What on earth? Indeed… The link between these two is Bedwellty Grammar School Christmas parties –and until I checked out the dates on these two discs, I didn’t realise that two separate events have blurred and blended together in my mind –particularly strange since they are three years apart, but perhaps that’s a mark of what a slow/late developer I was. I probably approached the 1967 (form 4!) party not so differently from the way I did the Form 1 party in 1964…
… Which we’ll deal with first. Those who know me intimately might also know that this party –after just one term in secondary school, now I think of it –was the occasion of one of my earliest and proudest achievements –winning the ‘Twisting Competition’. Largely due to the Chubby Checker single, and the industry around it, I suppose, the aforementioned dance had become a new, relatively successful, teenage fad. The record played several times that night in the ‘dancey’ part of the evening (for surely, in 1964, we had games and food first? I don’t remember) and teachers decided, I imagine, that it would be fun to test the youngsters’ expertise at ‘twisting’ their little bodies in an elimination competition. Yay –last man left standing: me! Of course, this being the only dance achievement of my life (and, thinking about it, one of the few dance experiences altogether) I definitely ‘peaked too early’.
Fast forward three years (if I went to the Christmas parties for Forms two and three, their musical flavour remains an undistinguished blank in my memory) and I’m in the Form four party – but…ah! the music! The music being played over and over again is a genre to which I have obviously given too little heed –because on this particular evening, and without the aid of chemical substances and intoxicants, ladies and gentlemen! -the music seems electrifying! Several times the keynote single was played –Arthur Conley’s ‘Sweet Soul Music’ –I’d never heard it before, but it seemed to me that rarest of things, a ‘new sound’. Although I was clearly too busy dancing (probably still the twist) along to it to recognise any lyrical content, I think I worked out that he was sort of referring to other stars of the same genre –Lou Rawls did I hear? Wilson Pickett? Apart from that, it was all tooting horns sections, and a ‘soulful’ controlled sort of shout –‘Do you like good music …?!’ And of course, 14 year old ingénu that I was, I certainly did!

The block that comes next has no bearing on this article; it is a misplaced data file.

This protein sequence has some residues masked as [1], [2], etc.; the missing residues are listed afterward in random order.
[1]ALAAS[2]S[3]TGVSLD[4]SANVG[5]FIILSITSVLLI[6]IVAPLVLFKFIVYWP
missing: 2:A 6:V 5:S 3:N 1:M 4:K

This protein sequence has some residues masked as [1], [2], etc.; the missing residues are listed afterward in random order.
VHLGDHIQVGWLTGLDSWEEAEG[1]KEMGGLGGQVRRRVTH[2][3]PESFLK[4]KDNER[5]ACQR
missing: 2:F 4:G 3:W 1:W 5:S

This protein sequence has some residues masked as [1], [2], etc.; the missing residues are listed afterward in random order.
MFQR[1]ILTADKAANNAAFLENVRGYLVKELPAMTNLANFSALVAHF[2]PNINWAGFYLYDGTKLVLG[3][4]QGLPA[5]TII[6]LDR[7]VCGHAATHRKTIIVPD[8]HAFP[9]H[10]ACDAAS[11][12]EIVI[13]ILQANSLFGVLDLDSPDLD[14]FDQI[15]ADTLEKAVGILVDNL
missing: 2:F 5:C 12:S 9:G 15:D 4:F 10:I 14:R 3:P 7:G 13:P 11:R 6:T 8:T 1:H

Who was our DJ for the night, I wonder? He had clearly decided that ‘soul’ was to be the order of the evening, though –because Aretha Franklin’s ‘Respect’ also got several plays, as well as Otis Redding’s ‘Dock Of The Bay’ –and suddenly, I felt I was able to join the dots together and appreciate this music for it was: yes indeed, a brand new sound, an aptly named genre.
Now, this may well be a memory that is largely apocryphal fantasy – still, in my mind I seem to recall that brother Allan may well have come to pick me up from the school hall at the end of that evening in, I imagine, his first, ‘new’, secondhand Morris Minor (with its comical registration plate of MOO 118). If I’m right, and he indeed did so, I believe he found me in something of a state of excitement, waxing lyrical about “Soul Music!!” What did I say to him that night? “Hey Allan, it’s the new big thing!”? “it’s the way ahead”? “is where it’s at, man”? Who knows?
My soul–excitement obviously never developed into anything life changing, or even listening changing. Still, for one exciting night (two, if you count the Chubby Checker night and the glory of the Twisting Competition) I discovered what I suppose most youngsters experience routinely, and take for granted now –the simple links between a ‘new sounding’ sweep of popular song, and the urge to jig around to it, and that equally simple, sweet exhilaration of being alive!